Yesterday, Bosco Ntaganda addressed the Appeals Chamber at the International Criminal Court (ICC), appealing against his conviction and 30-year prison sentence. In July 2019, Ntaganda was convicted for 18-counts of war crimes and crimes against humanity, committed during 2002 and 2003 while he served as a senior commander of the Union of Congolese Patriots (UPC)/Patriotic Forces for the Liberation of Congo (FPLC). Below is a transcript of his address:
“Mr. President, Judges of the Appeals Chamber, I am very happy to be afforded the floor to speak before you today. I have waited for this moment for a long time … since the judges decided to convict me on all the charges against me. At the time that I was standing up to listen to the judges convict me, this was one of the most painful moments of my life. That is, when I heard the presiding judge of the trial chamber speak, I thought he was handing down a double conviction. This conviction concerns all the charges brought against me even though my defense team made their submissions and arguments throughout the trial, but those arguments were not taken into consideration.
At that point, I was tempted to give up but decided against it. My defense team and myself decided to continue working relentlessly and the outcome is that all the documents and materials that we have filed or tendered in this case have been corroborated during this hearing. So I would like to thank you very much for the time that you have allocated to me particularly during this time of crisis that is affecting the entire world. I would like to express my gratitude to the presiding judge and all authorities of the ICC for making it possible for my spouse and my son to participate in this hearing. I would also like to thank my family and all my children for continuing to support me and believe in me even when I am not with them at home.
At the commencement of this trial I said loud and clear that I am a revolutionary, someone who pursues change. Your honors, I am not a criminal. I have always believed that I am a revolutionary in my heart and in my mind. I have never been a criminal.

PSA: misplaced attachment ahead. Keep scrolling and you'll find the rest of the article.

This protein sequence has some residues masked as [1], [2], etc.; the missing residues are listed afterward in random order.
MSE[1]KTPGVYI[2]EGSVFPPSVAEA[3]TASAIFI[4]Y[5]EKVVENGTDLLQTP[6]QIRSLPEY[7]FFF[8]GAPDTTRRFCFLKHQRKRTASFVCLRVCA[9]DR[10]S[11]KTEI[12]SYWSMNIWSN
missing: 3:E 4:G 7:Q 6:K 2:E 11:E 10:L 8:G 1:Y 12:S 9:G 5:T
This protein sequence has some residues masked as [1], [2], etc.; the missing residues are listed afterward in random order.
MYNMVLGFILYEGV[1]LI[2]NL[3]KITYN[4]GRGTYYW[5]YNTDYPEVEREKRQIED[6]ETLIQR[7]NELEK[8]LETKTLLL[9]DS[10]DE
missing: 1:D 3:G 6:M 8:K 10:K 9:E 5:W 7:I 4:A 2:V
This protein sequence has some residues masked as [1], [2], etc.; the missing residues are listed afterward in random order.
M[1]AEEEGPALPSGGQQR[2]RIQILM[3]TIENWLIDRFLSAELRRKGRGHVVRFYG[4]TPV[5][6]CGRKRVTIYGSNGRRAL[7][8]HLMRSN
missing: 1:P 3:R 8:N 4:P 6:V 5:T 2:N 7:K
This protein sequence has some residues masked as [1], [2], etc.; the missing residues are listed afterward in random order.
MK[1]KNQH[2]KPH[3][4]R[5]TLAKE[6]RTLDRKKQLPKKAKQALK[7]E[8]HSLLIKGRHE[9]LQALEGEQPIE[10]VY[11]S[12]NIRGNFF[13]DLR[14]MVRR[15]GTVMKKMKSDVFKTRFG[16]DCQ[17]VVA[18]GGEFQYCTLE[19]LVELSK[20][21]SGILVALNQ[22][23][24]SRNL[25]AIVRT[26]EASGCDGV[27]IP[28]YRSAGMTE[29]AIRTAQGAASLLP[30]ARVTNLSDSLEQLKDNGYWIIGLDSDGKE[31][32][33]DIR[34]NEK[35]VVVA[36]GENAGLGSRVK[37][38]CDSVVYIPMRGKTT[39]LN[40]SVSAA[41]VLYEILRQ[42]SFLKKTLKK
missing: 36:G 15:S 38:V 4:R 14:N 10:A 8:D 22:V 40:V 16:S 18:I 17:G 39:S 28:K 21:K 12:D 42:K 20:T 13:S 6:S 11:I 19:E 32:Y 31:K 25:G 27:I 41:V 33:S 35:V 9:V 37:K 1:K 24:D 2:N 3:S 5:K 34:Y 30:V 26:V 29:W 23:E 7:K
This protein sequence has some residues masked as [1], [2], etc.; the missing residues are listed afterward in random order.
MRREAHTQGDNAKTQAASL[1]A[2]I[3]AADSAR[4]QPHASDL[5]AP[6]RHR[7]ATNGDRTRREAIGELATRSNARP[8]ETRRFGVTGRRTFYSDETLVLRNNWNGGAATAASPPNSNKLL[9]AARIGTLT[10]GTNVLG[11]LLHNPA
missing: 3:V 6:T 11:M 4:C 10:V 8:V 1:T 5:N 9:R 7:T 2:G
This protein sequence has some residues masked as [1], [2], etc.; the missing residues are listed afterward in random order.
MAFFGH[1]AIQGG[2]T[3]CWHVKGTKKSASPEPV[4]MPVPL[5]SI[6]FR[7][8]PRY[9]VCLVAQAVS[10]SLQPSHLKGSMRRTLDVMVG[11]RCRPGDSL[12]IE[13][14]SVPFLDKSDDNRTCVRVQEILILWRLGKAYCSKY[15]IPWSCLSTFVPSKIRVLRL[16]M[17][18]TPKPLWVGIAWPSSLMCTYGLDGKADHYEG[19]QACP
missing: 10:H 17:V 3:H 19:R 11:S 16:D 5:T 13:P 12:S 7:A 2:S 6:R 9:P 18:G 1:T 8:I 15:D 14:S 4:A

In the course of my career as a soldier when I was still a new recruit and when I was a platoon commander during the Rwanda genocide, and even while I was a trainer in the various groups, as well as a leader within the UPC/FPLC, right up to when I was a general in the national army of the Democratic Republic of Congo (DRC), all that time as a soldier I believed that my job was to ensure the security of the entire population without any discrimination whatsoever.
I would like to add that at no time have I not been thinking about this trial. I have been asking myself everyday how it was possible that the trial chamber judges were able to arrive at the decision that they arrived at. My defense team is an excellent team and in the course of the trial they provided all the explanations necessary. They conducted themselves properly before the trial chamber and so I am wondering how it is possible that the trial judges ended up convicting me.
The way witnesses who came and told lies before the judges – I do not understand how they used my logbook. When I arrived here, my own leader told me that the defense team wanted to use my logbook and I thought that that would lead to my release. There were events that took place in 2002 and 2003 which are recorded in those logbooks and they constituted crucial elements in the trials involving the UPC/FPLC, and my conduct during those conflicts are in those documents. So I do not understand why the trial judges did not take into consideration all that material and information. In spite of all this, I continue to believe in the principle of fairness that is the hallmark of the International Criminal Court (ICC).
Mr. President, your honors as the Judges of the Appeals Chamber, I fully believe that you will fully take into consideration all the submissions made by my defense team by closely assessing the decisions taken by the trial chamber, particularly in relation to the witnesses who did not tell the truth, and [that] based on that, you are going to review my conviction. Even if this leads to a new trial, which will require a lot of time, I am fully prepared for that.
To conclude your honors, I would like to say a word to all the population of Congo and all the Lendu [ethnic community], and I will tell them that the video excerpts that they saw during the trial were not a movie. This means that I am calm and serene and I am anxiously waiting for your decision in this case.”